I didn’t know about the Twitter add-ons (didn’t think to look) - I’m using a client side embed, I’m sure server side would be better for performance, but at least it was easy to customise (hours ago etc).

I’d forgotten about Low’s yearly archives, and have a need for that on my current project so I’ll be downloading that one.

I disagree about using SEO Lite though. I was also hesitant to use an add-on in place of a couple extra fields. I did try it out but went back to the custom fields for the opposite reasoning to you: I think it is crucial that the Meta description input fields are on the same page as the rest of the content as they are just as important as ‘visible’ content and I want to emphasise this to the client/editor. In fact, I really want to make them required fields, and couldn’t do this with SEO Lite.

Posted by Emily Heath on Tuesday, 1st May 2012 at 9:56AM

Hi Emily,

I’m sure there is a tool to edit the CP buttons somewhere but agree it would be nice if it were built into ZFA. 

I think multi-language sites are generally a headache but I’ve just used this technique on another site and it seems pretty robust if not a bit long winded. There are some pretty good language switchers on Devotee but I just can’t bring myself to pay for them when this is free!

I see what you’re saying regarding the meta data - I hadn’t really thought of that.  I guess if a site is being posted to regularly it probably is best for it to be unavoidable so they do miss out on any SEO benefits.  It depends on the client though…if their site rarely changes and they need the CP to be as simple and uncluttered as possible then I still think there may be a case for SEO lite.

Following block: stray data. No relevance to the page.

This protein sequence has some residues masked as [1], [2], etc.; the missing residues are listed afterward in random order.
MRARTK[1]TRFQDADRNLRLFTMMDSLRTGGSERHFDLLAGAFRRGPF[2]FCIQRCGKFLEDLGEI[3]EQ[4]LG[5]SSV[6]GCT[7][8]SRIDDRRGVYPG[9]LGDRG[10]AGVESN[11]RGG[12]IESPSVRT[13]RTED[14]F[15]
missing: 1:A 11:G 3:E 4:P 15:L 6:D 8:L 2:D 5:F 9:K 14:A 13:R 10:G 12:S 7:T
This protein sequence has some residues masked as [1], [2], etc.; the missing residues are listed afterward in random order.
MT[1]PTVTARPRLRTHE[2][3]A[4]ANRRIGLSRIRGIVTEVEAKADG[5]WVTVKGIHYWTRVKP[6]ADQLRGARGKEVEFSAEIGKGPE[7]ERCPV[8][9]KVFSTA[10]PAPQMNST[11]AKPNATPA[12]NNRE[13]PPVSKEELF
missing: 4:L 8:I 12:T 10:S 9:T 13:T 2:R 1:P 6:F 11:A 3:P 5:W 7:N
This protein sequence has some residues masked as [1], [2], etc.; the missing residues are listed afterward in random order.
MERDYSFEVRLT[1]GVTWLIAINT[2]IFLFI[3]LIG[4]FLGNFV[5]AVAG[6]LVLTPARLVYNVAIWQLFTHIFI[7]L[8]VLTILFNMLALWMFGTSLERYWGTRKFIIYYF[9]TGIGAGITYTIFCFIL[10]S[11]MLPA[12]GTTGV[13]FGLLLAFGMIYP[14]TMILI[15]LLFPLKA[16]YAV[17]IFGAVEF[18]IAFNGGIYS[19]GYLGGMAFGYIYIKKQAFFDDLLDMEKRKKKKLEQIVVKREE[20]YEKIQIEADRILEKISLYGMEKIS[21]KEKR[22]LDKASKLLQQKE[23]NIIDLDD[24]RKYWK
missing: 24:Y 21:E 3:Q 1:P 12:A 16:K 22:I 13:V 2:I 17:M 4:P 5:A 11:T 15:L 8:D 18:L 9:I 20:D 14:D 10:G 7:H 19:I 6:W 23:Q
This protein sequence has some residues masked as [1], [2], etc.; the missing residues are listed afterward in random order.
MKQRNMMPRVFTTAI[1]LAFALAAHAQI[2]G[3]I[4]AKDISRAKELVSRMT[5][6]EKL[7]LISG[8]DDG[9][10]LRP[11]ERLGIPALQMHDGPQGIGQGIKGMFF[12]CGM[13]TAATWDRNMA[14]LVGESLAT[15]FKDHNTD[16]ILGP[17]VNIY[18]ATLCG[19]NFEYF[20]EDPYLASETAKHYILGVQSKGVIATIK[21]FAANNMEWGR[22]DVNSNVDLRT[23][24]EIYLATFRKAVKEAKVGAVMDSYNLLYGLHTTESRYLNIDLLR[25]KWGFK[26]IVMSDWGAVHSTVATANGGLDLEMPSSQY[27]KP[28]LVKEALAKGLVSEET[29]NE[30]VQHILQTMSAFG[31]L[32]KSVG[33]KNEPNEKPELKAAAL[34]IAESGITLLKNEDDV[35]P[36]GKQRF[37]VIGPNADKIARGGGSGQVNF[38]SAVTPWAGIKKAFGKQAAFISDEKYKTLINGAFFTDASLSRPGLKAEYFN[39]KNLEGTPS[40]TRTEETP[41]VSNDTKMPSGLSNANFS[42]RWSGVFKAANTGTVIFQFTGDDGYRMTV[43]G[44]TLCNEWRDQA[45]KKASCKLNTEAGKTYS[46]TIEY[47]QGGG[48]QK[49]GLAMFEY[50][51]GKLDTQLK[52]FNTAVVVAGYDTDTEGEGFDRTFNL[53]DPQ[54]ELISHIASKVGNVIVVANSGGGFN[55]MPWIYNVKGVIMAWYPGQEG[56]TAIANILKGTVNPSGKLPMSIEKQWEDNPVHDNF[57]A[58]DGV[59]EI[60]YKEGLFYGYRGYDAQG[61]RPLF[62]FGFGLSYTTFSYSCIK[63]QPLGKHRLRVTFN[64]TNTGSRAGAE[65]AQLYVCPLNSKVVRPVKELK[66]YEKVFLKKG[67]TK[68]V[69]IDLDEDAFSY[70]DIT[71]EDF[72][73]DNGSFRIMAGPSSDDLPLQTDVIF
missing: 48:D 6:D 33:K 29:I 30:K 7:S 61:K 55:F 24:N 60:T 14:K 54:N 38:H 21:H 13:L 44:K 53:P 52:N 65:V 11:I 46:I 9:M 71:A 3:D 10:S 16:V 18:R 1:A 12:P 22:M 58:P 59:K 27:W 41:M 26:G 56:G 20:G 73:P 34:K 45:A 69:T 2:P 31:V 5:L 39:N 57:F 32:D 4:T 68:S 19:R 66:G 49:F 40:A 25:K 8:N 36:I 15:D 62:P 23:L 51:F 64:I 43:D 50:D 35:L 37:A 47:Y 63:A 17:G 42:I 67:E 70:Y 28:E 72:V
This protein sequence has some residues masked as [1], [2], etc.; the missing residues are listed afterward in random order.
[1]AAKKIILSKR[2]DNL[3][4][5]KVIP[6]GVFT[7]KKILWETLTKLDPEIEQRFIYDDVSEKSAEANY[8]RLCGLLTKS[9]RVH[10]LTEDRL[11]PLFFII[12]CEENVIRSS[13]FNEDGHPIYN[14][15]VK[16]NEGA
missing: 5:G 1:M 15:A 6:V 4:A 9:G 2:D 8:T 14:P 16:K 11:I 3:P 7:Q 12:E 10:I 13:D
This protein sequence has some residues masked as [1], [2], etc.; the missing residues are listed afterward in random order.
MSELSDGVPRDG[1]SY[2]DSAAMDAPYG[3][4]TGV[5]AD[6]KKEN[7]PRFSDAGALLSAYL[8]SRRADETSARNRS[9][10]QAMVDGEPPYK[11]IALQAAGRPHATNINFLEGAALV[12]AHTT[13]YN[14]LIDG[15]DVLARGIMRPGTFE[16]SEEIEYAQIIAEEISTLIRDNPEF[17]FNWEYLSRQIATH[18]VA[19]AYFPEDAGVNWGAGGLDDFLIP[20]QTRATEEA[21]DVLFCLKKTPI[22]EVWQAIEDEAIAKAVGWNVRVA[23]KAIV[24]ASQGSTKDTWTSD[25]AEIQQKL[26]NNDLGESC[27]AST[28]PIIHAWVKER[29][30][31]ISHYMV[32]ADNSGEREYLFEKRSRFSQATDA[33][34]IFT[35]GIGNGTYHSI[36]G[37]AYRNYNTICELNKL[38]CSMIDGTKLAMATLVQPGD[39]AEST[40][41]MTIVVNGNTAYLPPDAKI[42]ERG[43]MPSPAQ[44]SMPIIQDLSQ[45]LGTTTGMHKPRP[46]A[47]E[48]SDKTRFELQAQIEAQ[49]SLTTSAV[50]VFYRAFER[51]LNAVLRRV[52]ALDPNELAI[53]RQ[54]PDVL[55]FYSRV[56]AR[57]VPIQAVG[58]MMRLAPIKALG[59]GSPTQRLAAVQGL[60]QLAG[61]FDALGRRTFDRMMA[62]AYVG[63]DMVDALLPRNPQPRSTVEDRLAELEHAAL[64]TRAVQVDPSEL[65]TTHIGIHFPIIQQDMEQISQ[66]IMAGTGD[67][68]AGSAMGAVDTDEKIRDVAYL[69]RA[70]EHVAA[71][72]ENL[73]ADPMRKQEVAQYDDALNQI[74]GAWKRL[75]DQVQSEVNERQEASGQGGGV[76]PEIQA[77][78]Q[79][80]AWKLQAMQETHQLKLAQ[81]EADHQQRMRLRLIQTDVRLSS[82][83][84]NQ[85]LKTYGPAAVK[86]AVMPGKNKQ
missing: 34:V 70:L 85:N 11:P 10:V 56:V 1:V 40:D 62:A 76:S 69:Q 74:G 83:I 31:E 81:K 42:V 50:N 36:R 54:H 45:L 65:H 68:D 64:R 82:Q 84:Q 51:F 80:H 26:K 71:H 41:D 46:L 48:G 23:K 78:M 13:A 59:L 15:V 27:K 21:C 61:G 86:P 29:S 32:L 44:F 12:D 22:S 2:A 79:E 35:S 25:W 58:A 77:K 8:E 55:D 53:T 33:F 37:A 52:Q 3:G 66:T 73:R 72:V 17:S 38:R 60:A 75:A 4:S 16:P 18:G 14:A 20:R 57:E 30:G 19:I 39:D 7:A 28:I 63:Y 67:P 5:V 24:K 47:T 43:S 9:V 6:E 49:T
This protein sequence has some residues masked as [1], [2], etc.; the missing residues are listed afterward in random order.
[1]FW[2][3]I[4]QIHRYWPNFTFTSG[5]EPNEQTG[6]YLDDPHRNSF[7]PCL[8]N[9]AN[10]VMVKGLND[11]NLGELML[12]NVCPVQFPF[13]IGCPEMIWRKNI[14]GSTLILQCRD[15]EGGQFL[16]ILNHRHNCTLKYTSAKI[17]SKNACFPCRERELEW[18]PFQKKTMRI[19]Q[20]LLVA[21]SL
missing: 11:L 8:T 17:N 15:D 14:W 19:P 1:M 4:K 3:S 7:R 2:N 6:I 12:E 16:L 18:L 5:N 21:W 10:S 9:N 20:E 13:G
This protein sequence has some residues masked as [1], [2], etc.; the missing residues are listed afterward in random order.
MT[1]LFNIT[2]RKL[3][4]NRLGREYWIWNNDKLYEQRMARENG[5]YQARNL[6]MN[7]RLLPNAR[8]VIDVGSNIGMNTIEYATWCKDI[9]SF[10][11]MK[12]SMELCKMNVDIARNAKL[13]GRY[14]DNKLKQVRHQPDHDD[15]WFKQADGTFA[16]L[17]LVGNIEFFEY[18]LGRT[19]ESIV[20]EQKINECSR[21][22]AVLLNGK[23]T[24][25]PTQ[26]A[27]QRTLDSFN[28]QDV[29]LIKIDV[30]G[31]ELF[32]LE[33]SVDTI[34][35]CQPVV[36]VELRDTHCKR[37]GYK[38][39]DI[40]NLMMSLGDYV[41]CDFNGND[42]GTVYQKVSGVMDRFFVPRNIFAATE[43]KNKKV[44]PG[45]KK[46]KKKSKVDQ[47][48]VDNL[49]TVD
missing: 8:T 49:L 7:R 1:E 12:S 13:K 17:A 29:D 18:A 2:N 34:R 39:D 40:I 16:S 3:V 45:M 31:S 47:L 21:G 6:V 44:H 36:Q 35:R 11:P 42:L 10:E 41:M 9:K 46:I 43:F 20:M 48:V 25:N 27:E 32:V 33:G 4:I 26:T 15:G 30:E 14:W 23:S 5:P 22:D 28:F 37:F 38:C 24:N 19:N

Thanks for taking the time to comment!

Posted by Mike on Tuesday, 1st May 2012 at 4:22PM

Hi. Interesting reading, I am fairly new to web development and especially EE. I’m just reading through your post above about Low Yearly Archives and I have a question about the embed that holds your unordered list of blog posts from a specific month. Can you tell me (or point me in the right direction) of what’s in that embed? I have the everything working as it should but I can’t figure out how you have coded your embed to show only posts from a specific month and year without it being one very, very long conditional. Any help would be appreciated. Thanks. Stephen.

Posted by Stephen O'Connor on Monday, 11th February 2013 at 7:54PM

Hi Stephen. The embed is actually pretty simple.  The channel entries tag has a parameter for ‘month’ and ‘year’ so we can just feed them in using the embed variables like this:

<ul class="blogTitles">
{exp:channel:entries channel="blog"  status="open|hidden|footer" 
dynamic="off"  month="{embed:blogMonth}" year="{embed:blogYear}"}
<li><a href="/blog/article/{url_title}">{title} <span>{entry_date format="%d%S"}</span></a></li>
{/exp:channel:entries}
</ul

Posted by Mike on Monday, 11th February 2013 at 8:38PM

Ah I see, very simple indeed, much simpler than my huge month and year specific {if}! Thanks for your time and help. Stephen.

Posted by Stephen O'Connor on Monday, 11th February 2013 at 9:04PM

Since you opened a comment section on your website, do you feel it is safe to enable users to submit comments?

Posted by Cow on Monday, 9th September 2013 at 9:08AM

Yes - I think it is pretty safe.  The main issue I have found is comment spam but there are some great add-ons to combat this such as Captcha and Freeform anti-spam.

Posted by Mike on Monday, 9th September 2013 at 9:51AM